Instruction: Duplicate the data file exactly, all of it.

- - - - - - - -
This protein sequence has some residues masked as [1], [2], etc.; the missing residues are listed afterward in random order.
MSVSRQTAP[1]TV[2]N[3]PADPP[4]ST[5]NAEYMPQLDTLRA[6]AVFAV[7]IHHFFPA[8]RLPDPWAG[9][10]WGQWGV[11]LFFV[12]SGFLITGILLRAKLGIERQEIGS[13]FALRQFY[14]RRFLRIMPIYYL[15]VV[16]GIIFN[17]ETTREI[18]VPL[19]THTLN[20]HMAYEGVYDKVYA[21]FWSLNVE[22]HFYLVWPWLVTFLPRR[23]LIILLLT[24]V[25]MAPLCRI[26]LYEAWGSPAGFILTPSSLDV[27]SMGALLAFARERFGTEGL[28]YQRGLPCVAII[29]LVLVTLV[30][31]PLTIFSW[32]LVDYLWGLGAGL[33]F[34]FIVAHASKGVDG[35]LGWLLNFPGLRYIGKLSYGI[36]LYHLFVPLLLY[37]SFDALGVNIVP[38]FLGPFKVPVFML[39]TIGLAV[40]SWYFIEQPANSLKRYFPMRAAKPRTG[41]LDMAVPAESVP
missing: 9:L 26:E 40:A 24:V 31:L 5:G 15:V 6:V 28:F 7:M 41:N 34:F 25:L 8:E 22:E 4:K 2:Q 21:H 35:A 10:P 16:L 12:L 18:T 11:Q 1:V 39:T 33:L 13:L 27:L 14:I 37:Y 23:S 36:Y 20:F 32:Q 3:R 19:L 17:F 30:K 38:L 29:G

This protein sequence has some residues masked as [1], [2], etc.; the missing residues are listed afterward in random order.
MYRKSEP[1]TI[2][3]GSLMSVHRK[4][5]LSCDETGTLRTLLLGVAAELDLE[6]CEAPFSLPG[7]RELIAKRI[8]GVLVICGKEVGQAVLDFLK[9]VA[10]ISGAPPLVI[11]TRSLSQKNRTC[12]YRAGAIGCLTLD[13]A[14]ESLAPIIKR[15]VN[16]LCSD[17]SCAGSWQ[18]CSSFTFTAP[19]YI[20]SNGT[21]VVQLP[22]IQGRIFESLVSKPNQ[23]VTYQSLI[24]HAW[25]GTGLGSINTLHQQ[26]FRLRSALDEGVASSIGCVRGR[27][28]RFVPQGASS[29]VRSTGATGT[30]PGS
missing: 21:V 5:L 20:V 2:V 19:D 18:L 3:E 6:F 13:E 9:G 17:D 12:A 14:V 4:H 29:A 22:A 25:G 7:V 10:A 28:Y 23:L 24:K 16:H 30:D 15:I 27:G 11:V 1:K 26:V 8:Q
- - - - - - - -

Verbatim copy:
This protein sequence has some residues masked as [1], [2], etc.; the missing residues are listed afterward in random order.
MSVSRQTAP[1]TV[2]N[3]PADPP[4]ST[5]NAEYMPQLDTLRA[6]AVFAV[7]IHHFFPA[8]RLPDPWAG[9][10]WGQWGV[11]LFFV[12]SGFLITGILLRAKLGIERQEIGS[13]FALRQFY[14]RRFLRIMPIYYL[15]VV[16]GIIFN[17]ETTREI[18]VPL[19]THTLN[20]HMAYEGVYDKVYA[21]FWSLNVE[22]HFYLVWPWLVTFLPRR[23]LIILLLT[24]V[25]MAPLCRI[26]LYEAWGSPAGFILTPSSLDV[27]SMGALLAFARERFGTEGL[28]YQRGLPCVAII[29]LVLVTLV[30][31]PLTIFSW[32]LVDYLWGLGAGL[33]F[34]FIVAHASKGVDG[35]LGWLLNFPGLRYIGKLSYGI[36]LYHLFVPLLLY[37]SFDALGVNIVP[38]FLGPFKVPVFML[39]TIGLAV[40]SWYFIEQPANSLKRYFPMRAAKPRTG[41]LDMAVPAESVP
missing: 9:L 26:E 40:A 24:V 31:L 5:G 15:V 6:V 28:F 7:M 41:N 34:F 25:L 8:E 22:E 4:K 2:Q 21:H 35:A 10:P 16:L 12:L 18:T 11:Q 1:V 39:T 33:L 13:L 27:L 14:I 37:Y 23:S 36:Y 20:F 32:Q 3:R 19:L 17:F 30:K 38:L 29:G

This protein sequence has some residues masked as [1], [2], etc.; the missing residues are listed afterward in random order.
MYRKSEP[1]TI[2][3]GSLMSVHRK[4][5]LSCDETGTLRTLLLGVAAELDLE[6]CEAPFSLPG[7]RELIAKRI[8]GVLVICGKEVGQAVLDFLK[9]VA[10]ISGAPPLVI[11]TRSLSQKNRTC[12]YRAGAIGCLTLD[13]A[14]ESLAPIIKR[15]VN[16]LCSD[17]SCAGSWQ[18]CSSFTFTAP[19]YI[20]SNGT[21]VVQLP[22]IQGRIFESLVSKPNQ[23]VTYQSLI[24]HAW[25]GTGLGSINTLHQQ[26]FRLRSALDEGVASSIGCVRGR[27][28]RFVPQGASS[29]VRSTGATGT[30]PGS
missing: 21:V 5:L 20:V 2:V 19:D 18:L 3:E 6:F 13:E 9:G 17:D 12:A 14:V 4:H 29:A 22:A 25:G 7:V 10:A 28:Y 23:L 24:K 16:H 30:D 15:I 27:G 11:V 1:K 26:V 8:Q